Medicine Amongst the Maoris, in Ancient and Modern Times
The Maoris are a branch of the Polynesian Race. Professor Keane places the Pplynesians under the Indonesian offshoot of the Caucasian division of mankind. Their features are good; the hair straight, slightly wavy or curly, never woolly; the eyes are dark and set horizontally; the nose has a well-formed bridge though the nostrils are wide; and the lips though full are not everted. The skin is of an olive brown tint though it may be fairer or darker in some cases. Erythrism with a fair skin is common amongst some tribes. The race is held to have come from the mainland of Asia and worked eastward through the Malay archipeligo and the Pacific Islands. In their migrations they came in contact with aboriginal races of Negroid extraction and a certain amount of inter-marriage took place. Some branches of the Polynesians show this contact more than others in the darker tint, more curly hair, thicker lips and flatter noses. Professor Scott's measurements of Maori skulls show that some are of the Melanesian type. The stature was tall, the Eastern Polynesians being above 1.7 metres. The skull is dolicocephalic in shape and the cranial capacity megacephalic. Professor Scott gives the cranial capacity as follows:-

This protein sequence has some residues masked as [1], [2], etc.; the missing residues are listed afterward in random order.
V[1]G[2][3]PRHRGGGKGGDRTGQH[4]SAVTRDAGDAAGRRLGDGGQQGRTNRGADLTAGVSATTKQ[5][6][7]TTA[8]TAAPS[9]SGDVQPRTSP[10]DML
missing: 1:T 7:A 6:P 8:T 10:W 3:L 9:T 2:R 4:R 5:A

|Ngaitahu tribe(South Is.)||1448c.c.||1393c.c.|
|S.W. Coast tribe(North Is.)||1549c.c.||1518c.c.|
|East Coast tribe(North Is.)||1443c.c.||1429c.c.|
|Auckland tribe(North Is.)||1494c.c.||1391c.c.|
Though New Zealand was known to the Polynesians, according to some legends, as early as the 7th, century and voyages backwards and forwards had been made from Polynesia with the settlement of a branch of the race upon the Islands, it was not until the 14th. century that the main migration of the Maoris to New Zealand took place. Cook estimated the population in 1769-1775 as about 100,000 but the number of village sites & signs page 2of extensive fortifications have led many to consider this estimate as being too low.
The active life led by the people in the cultivation and quest of food, combined with the universal training in the use of arms and the constant inter-tribal warfare that existed, led to the survival of the fittest, and the perpetuation of a race in a high state of physical well-being.